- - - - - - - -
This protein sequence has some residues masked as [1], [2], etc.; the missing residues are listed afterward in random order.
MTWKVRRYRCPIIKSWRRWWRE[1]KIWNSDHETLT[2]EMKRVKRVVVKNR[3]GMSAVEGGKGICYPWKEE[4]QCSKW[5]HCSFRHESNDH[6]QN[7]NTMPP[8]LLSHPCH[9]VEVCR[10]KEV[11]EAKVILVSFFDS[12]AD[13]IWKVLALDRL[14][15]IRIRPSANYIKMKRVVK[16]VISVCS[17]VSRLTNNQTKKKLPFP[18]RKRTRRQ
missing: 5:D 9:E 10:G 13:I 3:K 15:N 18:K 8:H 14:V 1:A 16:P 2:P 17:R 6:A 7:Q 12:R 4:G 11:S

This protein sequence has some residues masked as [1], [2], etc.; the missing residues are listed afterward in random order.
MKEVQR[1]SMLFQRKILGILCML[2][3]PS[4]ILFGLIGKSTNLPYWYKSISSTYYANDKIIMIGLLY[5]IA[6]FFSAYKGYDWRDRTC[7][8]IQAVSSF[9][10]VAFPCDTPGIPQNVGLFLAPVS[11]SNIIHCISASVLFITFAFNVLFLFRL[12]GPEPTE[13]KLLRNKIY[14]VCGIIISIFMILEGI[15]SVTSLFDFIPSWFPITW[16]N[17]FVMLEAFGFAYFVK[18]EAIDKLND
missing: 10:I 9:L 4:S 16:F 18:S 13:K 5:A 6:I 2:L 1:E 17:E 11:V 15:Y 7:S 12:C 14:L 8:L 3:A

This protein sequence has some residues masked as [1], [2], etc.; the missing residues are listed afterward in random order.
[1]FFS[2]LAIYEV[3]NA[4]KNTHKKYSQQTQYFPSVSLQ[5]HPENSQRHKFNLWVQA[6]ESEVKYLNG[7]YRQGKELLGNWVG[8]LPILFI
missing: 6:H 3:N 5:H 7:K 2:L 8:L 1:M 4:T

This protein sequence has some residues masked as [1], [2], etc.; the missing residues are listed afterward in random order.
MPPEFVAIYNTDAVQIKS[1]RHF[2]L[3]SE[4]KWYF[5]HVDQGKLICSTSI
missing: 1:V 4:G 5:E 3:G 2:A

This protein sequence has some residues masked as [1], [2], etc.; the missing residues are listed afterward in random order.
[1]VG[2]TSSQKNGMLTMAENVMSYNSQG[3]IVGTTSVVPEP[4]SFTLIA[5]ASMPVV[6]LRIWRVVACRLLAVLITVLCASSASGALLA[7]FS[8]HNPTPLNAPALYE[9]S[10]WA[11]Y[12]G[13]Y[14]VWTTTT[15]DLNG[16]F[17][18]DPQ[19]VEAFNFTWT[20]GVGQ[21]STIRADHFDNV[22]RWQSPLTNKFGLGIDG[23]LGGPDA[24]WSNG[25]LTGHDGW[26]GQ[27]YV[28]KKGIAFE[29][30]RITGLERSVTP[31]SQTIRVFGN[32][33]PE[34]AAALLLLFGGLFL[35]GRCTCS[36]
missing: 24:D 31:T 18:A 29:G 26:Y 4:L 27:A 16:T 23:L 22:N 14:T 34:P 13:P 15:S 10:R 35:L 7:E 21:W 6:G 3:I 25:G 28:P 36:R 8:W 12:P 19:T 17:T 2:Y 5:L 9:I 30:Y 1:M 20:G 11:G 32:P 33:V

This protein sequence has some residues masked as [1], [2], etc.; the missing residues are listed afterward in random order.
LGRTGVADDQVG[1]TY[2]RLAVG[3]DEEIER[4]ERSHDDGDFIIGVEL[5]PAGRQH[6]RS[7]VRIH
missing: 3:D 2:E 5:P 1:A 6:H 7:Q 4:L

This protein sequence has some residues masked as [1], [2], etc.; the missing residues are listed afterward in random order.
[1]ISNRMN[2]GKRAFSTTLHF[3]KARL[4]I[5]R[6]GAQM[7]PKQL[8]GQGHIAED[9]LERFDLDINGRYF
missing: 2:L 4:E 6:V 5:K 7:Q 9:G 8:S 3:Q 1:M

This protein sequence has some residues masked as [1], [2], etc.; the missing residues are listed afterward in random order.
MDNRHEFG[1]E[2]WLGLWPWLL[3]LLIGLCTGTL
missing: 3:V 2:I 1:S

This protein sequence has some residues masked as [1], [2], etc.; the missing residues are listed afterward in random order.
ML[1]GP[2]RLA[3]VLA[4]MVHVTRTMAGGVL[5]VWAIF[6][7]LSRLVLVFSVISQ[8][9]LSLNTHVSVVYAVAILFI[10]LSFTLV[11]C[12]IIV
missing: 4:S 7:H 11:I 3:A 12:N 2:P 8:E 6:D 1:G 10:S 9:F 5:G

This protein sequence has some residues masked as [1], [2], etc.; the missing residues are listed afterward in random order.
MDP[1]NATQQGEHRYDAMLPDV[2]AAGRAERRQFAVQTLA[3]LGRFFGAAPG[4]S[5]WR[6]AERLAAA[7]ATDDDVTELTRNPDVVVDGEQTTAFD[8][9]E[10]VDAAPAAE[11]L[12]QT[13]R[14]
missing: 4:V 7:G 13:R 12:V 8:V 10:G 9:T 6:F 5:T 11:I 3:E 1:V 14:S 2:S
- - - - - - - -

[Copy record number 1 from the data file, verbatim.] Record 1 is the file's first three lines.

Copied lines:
This protein sequence has some residues masked as [1], [2], etc.; the missing residues are listed afterward in random order.
MTWKVRRYRCPIIKSWRRWWRE[1]KIWNSDHETLT[2]EMKRVKRVVVKNR[3]GMSAVEGGKGICYPWKEE[4]QCSKW[5]HCSFRHESNDH[6]QN[7]NTMPP[8]LLSHPCH[9]VEVCR[10]KEV[11]EAKVILVSFFDS[12]AD[13]IWKVLALDRL[14][15]IRIRPSANYIKMKRVVK[16]VISVCS[17]VSRLTNNQTKKKLPFP[18]RKRTRRQ
missing: 5:D 9:E 10:G 13:I 3:K 15:N 18:K 8:H 14:V 1:A 16:P 2:P 17:R 6:A 7:Q 12:R 4:G 11:S